IT'S the final round of Super Rugby.
And while seven games are on offer, for many fans it's all about just two of tomorrow night's match-ups ... Brumbies versus Blues and Reds versus Tahs.
The outcomes of these two fixtures will, more than likely, determine the Australian representation in the Super Rugby finals.
A Brumbies win, or at least one point (possible if they lose by seven or less), and they secure top spot of the Australian Conference. Anything else and they leave it up to chance. As for the Reds, well, it's a bit more complicated. Too complicated for this columnist!
Anyway, we are all about the rugby here, about the style of rugby; the rugby product.
The Brumbies clash has potential. The Blues like it loose and have nothing to lose, literally. The only things that can stop this game from being a cracker is the possibility of the Brumbies catching 'Super Rugby Finals-itis' (symptoms resemble an uneasy conservatism), and, of course, the refs performance.
As for the Reds clash, I'm guessing this will resemble the Eaton Wall Game, but with 42,000 plus people watching on.
I hope I'm wrong.
Loyalty - an evolving commodity
I see Sonny Bill Williams is copping a bit as a result of his movement away from New Zealand rugby, and the rugby code, via Japan, and more than likely back to the NRL.
I reckon there'll be some in Australia asking the same questions. The word that is at the forefront of this questioning is loyalty.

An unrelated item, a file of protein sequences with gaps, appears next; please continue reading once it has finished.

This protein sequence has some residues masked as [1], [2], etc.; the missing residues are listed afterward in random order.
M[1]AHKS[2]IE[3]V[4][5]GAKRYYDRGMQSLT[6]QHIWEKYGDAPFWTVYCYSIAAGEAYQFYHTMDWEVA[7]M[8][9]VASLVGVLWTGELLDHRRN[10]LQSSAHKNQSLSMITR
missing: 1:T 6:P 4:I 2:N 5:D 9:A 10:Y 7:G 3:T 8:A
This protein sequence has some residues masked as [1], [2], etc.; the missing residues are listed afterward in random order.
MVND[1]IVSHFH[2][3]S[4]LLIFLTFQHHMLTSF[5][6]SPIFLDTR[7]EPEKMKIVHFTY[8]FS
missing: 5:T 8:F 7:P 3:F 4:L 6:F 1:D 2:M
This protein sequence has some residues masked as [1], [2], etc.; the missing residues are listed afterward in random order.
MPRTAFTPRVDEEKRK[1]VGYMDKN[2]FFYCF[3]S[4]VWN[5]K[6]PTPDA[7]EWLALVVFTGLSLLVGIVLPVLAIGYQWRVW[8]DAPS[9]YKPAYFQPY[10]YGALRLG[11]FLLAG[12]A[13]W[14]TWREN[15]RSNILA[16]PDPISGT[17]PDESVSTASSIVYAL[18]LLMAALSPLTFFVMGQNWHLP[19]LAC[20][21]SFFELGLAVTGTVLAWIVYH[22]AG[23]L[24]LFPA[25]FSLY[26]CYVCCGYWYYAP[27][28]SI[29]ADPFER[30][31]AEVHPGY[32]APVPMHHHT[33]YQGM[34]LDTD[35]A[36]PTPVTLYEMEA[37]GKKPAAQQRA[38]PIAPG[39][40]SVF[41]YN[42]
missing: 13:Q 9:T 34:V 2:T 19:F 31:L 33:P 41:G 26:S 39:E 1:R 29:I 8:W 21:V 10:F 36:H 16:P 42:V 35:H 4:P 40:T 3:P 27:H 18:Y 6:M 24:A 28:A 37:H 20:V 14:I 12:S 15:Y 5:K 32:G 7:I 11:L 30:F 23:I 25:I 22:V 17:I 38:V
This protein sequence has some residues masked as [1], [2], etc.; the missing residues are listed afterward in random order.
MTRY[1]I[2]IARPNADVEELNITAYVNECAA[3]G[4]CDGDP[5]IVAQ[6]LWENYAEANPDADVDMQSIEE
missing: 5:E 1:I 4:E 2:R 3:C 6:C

This of course is not totally unexpected, if not misguided. Rugby, with an eighteen year history as a professional code, is still struggling with change to various institutions and ways of doing things-the 'old way'. And one of these is loyalty.
Loyalty in a traditional rugby sense meant players grow up in an area and played for the closest team until they retired. Say you grew up in the South of Brisbane, you played for Souths, and no one else. And if lucky and talented enough you advanced to the Queensland team, and then to Wallaby honours. Loyalty was a somewhat linear term.
But that has changed. Rugby is now a profession and (as with all professions) players align themselves with the best available paymaster. You might have been born In South Brisbane, but if Norths can provide you with a more profitable deal, then Norths it is. And should you be lucky enough to attract Super Rugby attention, the Reds will only be one paymaster you and your business manager will consult and negotiate with.
And, as it's 2012, your manager will also 'test the waters' with AFL and NRL teams.
So in the professional era, loyalty is no longer linear, rather it is temporal and a tradable commodity. Tradable in increments or the parameters of one's current contractual terms. A player is loyal to his club right now, and only for as long as his contract stipulates - sometimes not even that long.
He then enters the marketplace for rights to his next contract of 'loyalty'.
This is way, way different to how things were once done. Negotiating this cultural change is possibly the last struggle the code needs to address to evolve to professional maturity. In saying that, it's quite possibly a generational issue as well, with many older rugby people never able to come to terms with it. And that's fine, too.
But is this right? Is this the sustainable? Well, for professional sport as a whole it's right and sustainable. And some players will win in this environment, as will some codes.
But they're not really questions with any weight, or being asked by anyone is a position of power or influence. It is what it is. Rugby is professional sport and its players are paid workers trading their loyalty in the marketplace, just like any worker.
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